Obviously the less extraneous weight you have pushing down on a flaring joint, the better you’re going to feel, so I’m slooooooooooooowly getting read of that extraneous weight. Sadly I have a long way to go – but happily it’s working.

Eating less involves not eating the things that I’m tempted by, such as chocolate, cakes, anything sweet, in the week, and limiting it to one or two at weekends. Of course I’d lose weight faster for a bit if  I cut all that bad and lovely stuff out completely … but then I’d just fall of the wagon big-time and put it all back on again. I’m seeing this 5 days of sensible eating and 2 days of SLIGHTLY less sensible eating as more of a lifestyle change than a diet, and therefore something I can and will keep up.

Moving more involves really trying to get out for a little walk first thing in the morning before work and another one at lunchtime. My RA is VERY mild and well controlled but I’m still not really in a position where I can more ‘serious’ exercise and you couldn’t get me into a gym for a million pounds! I really don’t know how that’s going to go once winter kicks in. It’s hard enough to do the first thing in the morning one now, with bright sunshine and 9 degree temperatures. What about when it rains and it’s minus 5? I don’t know! Also, as from October, I shall be working from home rather than from an office a couple of miles down the road, so will I be able to push myself out of my cozy house for a ‘nice’ walk in the snow and ice? I doubt it. I’m thinking exercise vids may be the way to go for at least some of the winter!

So wish me luck for the next few months and then hopefully I can get back to really regular walks in the spring!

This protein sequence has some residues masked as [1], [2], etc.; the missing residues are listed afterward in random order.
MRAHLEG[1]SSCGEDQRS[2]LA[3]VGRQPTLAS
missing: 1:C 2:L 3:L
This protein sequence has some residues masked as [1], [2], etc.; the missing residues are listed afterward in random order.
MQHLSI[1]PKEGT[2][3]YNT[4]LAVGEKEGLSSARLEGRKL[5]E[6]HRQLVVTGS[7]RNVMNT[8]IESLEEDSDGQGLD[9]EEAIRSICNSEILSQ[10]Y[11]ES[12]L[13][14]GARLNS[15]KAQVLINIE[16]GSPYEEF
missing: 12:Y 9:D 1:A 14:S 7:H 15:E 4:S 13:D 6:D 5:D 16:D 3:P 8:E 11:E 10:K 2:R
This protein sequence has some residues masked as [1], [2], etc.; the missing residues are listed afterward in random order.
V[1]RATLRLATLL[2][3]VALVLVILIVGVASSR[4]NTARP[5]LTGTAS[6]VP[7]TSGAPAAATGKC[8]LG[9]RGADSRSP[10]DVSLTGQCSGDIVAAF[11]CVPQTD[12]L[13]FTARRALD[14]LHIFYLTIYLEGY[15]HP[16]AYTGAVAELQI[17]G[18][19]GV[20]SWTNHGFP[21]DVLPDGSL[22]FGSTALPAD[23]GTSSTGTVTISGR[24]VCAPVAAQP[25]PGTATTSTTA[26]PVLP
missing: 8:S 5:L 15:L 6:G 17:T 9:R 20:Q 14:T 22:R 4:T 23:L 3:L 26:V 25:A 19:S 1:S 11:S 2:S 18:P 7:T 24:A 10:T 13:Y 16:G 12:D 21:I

So, RA Blog Week has rolled around again!

September 26, 2018 at 5:41 pm | Posted in rheumatoid arthritis (RA) | 2 Comments

I seem to remember saying last year that I really must post more OUTSIDE things like RA Blog Week. I didn’t do very well! So thank goodness for things like this with daily prompts to suggest things to blog about. For Monday (oops, I forgot, I was just back off holiday, it was ‘the medicine’ – how are you treated by doctors and other healthcare professionals? Well, where do I start? By linking back to a whole host of blogs I’ve done about this I reckon.

So, you may have noticed if you’re a frequent reader, that I tend not to be a big fan of doctors and nurses, although I’ve had some good experiences. Here was one that wasn’t so good from quite some time ago. But then again, I have had some really positive experiences. One of the big issues though is, at both GP and consultant level, in the NHS you’re very lucky to ever see the same doctor twice, so I also posted about the frustrations of not having a relationship with your doctor. And then there are those times when you meet a doctor who hasn’t got a clue about RA and think of all the things you SHOULD have said to them … an hour after you leave.

So to bring us up to date, nothing much seems to be changing on the doctor and nurse front. At the moment I’m waiting for a chance to get a blood test re my methotrexate – it’s now two weeks overdue but as they have staff shortages you have to turn up at about 8:20 and wait an hour or so, if you’re even lucky enough to be near enough the front of the queue to get one that day.

That’s my current frustration. On the bright side, we’ve just had a fabulous holiday in Oxford, which I really must post about … but probably won’t! 🙂 I will say though, we walked LOADS and I felt so good for it! I’m trying to keep that up on my return but work is getting in the way.